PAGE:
HomeNewsDiplomatic NewsUNCTAD Reforms proposals ahead of COP26

UNCTAD Reforms proposals ahead of COP26


Geneva, 30 October 2021 (TDI): With the release of the second part of the report, UNCTAD recommended a series of proposals. UNCTAD first stated that current funding is less than a quarter of the 2030 figure.

The report also warned that relying on private finance will not deliver to the countries that need it the most. The Secretary-General of UNCTAD, Rebeca Grynspan, issued an statement. Grynspan urged the Countries to reach the 100 billion pledge at the COP26, in Glasgow. She also stressed the need for a multilateral concerted reform effort, to align ambition, and action.

Grynspan mentioned that the reform effort also has the goal to ensure adequate funding for developing countries. That funding is to help them to adapt to the impacts of the climate change, that are getting worse. Finally, Grynspan remarked that climate change has no borders, so its necessary to have a multilateral strategy.


The first recommendation of the report to reform is that official development assistance commitments need to be met. UNCTAD mentioned that if the G7 countries had met the target in 2020; 155 billion would have been available.

The second one is that debt relief, and restructuring for developing countries should be in the agenda. UNCTAD mentions that the V20 group of climate-vulnerable countries would be ideal. Here the link between climate, and debt crises, highlight the need to reform the international debt system.

The third one is that multilateral development banks need additional capital. This is to fund climate adaptation through grants, and loans. The last recommendation is that the green bond markets are one way to help raise long-term financing. Then the report suggests that national trade policy play a complementary role in achieving climate goals. But also stated that poorly designed international trading rules will hinder a green transformation.


UNCTAD also mentions that expanded policy space, with waivers, and peace clauses at WTO, can help. Those tools can aid developing countries, to develop capacities towards climate goals. UNCTAD warned that the pressure to liberalize trade in environmental goods, and services, will constrain developing countries. According to the report, developing countries will lose 15 billion in tariffs annually; if the approach is pursued.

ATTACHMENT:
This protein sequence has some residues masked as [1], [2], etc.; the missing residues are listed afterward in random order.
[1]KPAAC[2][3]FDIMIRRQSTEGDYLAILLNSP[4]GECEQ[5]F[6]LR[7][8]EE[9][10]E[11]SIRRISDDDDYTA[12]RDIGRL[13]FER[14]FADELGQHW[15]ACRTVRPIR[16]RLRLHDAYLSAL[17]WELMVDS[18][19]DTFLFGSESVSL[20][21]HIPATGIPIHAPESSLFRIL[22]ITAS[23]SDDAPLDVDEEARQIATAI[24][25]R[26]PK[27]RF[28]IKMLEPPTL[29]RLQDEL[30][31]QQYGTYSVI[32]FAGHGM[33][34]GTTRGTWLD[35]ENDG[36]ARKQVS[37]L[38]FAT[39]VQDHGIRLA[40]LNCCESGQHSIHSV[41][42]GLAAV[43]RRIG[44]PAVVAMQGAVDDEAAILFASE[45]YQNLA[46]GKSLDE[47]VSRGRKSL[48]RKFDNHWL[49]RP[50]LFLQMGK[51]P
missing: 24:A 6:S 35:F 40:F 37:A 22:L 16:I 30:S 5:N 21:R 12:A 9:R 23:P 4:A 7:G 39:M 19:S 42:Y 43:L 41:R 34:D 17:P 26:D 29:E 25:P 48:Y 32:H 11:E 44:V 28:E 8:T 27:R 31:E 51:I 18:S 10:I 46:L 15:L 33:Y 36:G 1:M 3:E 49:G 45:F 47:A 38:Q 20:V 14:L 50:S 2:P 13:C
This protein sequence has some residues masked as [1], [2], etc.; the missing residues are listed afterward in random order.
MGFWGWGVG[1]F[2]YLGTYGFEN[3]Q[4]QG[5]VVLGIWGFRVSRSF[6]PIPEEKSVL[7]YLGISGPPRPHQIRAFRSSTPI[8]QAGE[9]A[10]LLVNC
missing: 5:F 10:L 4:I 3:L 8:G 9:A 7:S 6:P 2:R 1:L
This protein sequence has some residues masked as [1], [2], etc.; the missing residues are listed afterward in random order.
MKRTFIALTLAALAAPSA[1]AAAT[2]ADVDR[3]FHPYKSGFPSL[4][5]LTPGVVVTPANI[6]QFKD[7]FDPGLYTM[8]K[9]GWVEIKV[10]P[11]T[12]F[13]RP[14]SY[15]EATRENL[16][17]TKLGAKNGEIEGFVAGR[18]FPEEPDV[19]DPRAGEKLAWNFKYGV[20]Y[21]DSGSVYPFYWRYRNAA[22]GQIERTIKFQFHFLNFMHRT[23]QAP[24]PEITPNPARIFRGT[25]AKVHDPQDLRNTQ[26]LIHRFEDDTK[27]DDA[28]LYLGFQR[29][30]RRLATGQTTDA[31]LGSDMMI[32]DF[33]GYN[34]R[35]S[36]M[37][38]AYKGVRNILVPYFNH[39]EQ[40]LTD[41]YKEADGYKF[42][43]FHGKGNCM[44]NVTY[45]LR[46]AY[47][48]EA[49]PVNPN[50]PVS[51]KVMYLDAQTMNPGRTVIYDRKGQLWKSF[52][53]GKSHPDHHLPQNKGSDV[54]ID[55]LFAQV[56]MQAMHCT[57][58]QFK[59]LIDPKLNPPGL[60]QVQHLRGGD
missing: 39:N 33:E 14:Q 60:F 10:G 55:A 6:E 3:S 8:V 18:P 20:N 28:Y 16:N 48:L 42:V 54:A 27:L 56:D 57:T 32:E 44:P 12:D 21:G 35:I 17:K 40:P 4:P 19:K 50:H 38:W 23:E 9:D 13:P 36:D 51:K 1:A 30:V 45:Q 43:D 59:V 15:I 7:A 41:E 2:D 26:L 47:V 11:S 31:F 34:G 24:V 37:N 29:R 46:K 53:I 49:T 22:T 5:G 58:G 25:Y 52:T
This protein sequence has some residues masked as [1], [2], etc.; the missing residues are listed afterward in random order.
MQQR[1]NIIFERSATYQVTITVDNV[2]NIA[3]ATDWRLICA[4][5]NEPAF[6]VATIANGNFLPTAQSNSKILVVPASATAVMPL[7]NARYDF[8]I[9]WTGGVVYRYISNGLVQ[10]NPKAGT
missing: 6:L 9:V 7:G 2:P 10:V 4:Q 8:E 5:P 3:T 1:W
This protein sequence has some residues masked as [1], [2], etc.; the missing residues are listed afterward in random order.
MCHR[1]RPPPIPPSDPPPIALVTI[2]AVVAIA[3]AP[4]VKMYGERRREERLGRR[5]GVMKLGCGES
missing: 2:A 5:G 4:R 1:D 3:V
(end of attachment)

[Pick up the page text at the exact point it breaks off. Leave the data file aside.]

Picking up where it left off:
UNCTAD cautioned that the Carbon Border Adjustment Mechanism to be harmful. This is because CBAM  would compound the damage of climate change in developing countries. The reason is that it would undermine their export capacities, and making structural transformation more challenging.

Then the organization stated that critical green technologies should be classified as public goods. UNCTAD remarked the support to the transformation of intellectual property laws, and others, for developing countries. This could be done through WTO ministerial declaration on TRIPS, and climate change.  UNCTAD explained that this could provide a basis for innovative mechanisms then. As this would also promote access to patent-protected critical green technologies.

Carla Esparza Arteaga
Carla Esparza Arteagahttps://thediplomaticinsight.com
International Relations student at the Universidad de Navarra in Spain. Main interests are the work of International Organizations like the UN in the scope of humanitarian assistance to vulnerable human beings and the environment

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